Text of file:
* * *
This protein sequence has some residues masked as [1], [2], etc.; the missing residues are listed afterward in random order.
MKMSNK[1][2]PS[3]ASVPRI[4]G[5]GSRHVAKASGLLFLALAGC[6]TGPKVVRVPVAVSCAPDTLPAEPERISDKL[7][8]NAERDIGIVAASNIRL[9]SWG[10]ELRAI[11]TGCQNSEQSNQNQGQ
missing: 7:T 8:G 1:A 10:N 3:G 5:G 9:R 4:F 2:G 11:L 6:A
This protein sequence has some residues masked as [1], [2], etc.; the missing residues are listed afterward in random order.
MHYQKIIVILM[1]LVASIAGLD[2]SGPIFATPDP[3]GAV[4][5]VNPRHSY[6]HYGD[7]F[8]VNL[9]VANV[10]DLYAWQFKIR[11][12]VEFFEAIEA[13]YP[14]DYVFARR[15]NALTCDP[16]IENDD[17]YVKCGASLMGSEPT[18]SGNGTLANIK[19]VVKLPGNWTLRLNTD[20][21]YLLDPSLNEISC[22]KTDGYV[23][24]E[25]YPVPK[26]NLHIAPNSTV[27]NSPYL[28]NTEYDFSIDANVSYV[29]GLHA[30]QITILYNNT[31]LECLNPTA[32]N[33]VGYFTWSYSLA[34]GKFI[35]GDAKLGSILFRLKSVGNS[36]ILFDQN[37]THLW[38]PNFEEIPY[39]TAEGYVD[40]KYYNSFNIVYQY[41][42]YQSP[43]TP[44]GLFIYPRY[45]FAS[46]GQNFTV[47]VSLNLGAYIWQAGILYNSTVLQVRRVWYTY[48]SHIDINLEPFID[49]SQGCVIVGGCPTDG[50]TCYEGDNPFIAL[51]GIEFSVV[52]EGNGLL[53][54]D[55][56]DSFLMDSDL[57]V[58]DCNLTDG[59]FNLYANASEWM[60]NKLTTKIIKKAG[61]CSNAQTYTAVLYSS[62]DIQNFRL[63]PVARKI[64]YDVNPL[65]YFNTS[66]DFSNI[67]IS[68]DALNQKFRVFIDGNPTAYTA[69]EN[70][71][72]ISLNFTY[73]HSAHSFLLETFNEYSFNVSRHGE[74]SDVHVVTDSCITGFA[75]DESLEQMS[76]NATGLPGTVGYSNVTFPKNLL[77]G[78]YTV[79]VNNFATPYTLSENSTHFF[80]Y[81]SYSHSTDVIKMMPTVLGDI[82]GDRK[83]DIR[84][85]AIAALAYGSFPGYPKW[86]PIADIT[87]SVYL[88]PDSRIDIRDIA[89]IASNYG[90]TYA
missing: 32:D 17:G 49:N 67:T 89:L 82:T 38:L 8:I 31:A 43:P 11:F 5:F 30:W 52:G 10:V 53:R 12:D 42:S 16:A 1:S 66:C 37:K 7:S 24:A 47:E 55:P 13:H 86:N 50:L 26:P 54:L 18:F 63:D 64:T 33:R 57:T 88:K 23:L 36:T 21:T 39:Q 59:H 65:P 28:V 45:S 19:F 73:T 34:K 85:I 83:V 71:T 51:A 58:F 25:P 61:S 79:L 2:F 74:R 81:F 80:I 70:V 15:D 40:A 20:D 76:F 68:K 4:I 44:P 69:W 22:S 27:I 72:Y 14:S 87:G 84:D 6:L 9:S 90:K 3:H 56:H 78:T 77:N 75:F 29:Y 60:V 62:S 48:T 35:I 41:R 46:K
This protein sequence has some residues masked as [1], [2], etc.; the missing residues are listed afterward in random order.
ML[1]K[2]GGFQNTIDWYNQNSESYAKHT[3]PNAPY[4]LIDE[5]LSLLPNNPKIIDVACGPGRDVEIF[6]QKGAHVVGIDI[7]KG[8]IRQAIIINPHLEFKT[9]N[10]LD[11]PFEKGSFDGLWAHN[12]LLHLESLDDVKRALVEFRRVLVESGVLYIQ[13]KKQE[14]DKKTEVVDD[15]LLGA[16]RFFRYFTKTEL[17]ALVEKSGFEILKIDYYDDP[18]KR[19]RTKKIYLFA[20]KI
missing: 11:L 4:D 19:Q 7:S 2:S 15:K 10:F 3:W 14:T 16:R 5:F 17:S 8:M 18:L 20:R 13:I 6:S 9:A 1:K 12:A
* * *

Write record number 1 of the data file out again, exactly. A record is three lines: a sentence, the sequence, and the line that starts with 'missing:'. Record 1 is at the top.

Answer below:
This protein sequence has some residues masked as [1], [2], etc.; the missing residues are listed afterward in random order.
MKMSNK[1][2]PS[3]ASVPRI[4]G[5]GSRHVAKASGLLFLALAGC[6]TGPKVVRVPVAVSCAPDTLPAEPERISDKL[7][8]NAERDIGIVAASNIRL[9]SWG[10]ELRAI[11]TGCQNSEQSNQNQGQ
missing: 7:T 8:G 1:A 10:N 3:G 5:G 9:R 4:F 2:G 11:L 6:A